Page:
Brace yourself for a crazy idea. On Friday, July 28th, I’m planning to jump out of a plane to benefit an incredible local organization, Living Resources, based in Albany, NY. 13,500 feet. Crazy, wild stuff (and I’ve never jumped out of a plane before).

Coolest part? This jump will raise money for an incredible organization, Living Resources, that provides career, educational and vocational opportunities for persons with mental and physical disabilities. We hope to raise awareness and $ for this amazing organization.

Fun time, great organization and just a little scary (at least for me). The sky jump will be videotaped on Facebook Live. You watch this live on my Facebook page (www.Facebook.com/johnhfisherpc).

Up through the date of the sky jump (July 28th), I will match every dollar that is donated to Living Resources. And to get things started, I’m donating $2,500 to this amazing organization (see photo of friends at Living Resources).

Want photos, video or have questions? Please feel free to reach out to me on my cell, xxx-xxx-xxxx.

Thanks for reading!

Best always,
John Fisher
jfisher@fishermalpracticelaw.com

Step #5: Think Small at First

Offer to write a column/article for your small, local newspaper. Nothing is too small or insignificant.

PR is a process that takes time, and when done right, can yield spectacular results.”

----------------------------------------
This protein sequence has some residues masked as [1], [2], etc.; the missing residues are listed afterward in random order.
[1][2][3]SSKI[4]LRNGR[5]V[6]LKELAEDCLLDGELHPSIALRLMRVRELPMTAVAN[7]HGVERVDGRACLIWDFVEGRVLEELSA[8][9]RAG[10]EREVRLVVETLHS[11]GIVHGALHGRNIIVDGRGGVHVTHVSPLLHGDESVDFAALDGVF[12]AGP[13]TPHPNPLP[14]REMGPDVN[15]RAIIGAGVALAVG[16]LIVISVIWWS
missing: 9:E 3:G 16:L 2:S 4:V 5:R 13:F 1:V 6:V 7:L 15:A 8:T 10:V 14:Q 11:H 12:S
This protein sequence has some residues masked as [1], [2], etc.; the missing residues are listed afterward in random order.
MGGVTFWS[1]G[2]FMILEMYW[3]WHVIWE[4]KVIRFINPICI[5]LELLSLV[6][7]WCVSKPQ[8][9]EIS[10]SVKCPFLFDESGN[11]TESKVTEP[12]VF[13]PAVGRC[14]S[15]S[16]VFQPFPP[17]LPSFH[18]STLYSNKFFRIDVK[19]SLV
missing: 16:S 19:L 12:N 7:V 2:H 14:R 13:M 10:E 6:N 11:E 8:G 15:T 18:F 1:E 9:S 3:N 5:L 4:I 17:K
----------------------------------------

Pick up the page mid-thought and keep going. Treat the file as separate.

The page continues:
--Peter Shankman

Never turn down a request for an article—no matter how small the newspaper. It might be a small paper, but people read small papers and the reporter at the small, local paper might be a New York Times reporter tomorrow.

Step #6: News-Jacking Your Way into the Media

News-jacking” (a phrase coined by David Meerman Scott) involves injecting your ideas or angles into breaking news in real-time in order to generate media coverage for yourself.

Tell a reporter about breaking news, i.e., huge verdict, and connect the reporter with the victorious lawyer. Offer a few catchy suggestions about what you’d like to write for them, i.e., the potential liability of physicians and pharmaceutical manufacturers for injury and death caused by addiction to opioids. If there is a high-profile murder trial in your town, you might create a video or blog posts that offers your viewpoint on a critical evidentiary issue. Above anything else, try to make the reporter’s life easier and you will be rewarded.

Taking the time to share yourself in a substantive fashion is an
investment in your long-term reputation.”

Dorie Clark, “Stand Out

Do you disagree with the way an issue is being presented? Here’s your chance to right that wrong. Don’t be bashful about expressing your views—for example, I strongly disagree with the legalization of marijuana (with the exception of medical marijuana) as this introduces another carcinogenic substance that will kill millions. Who cares if most disagree—BE BOLD!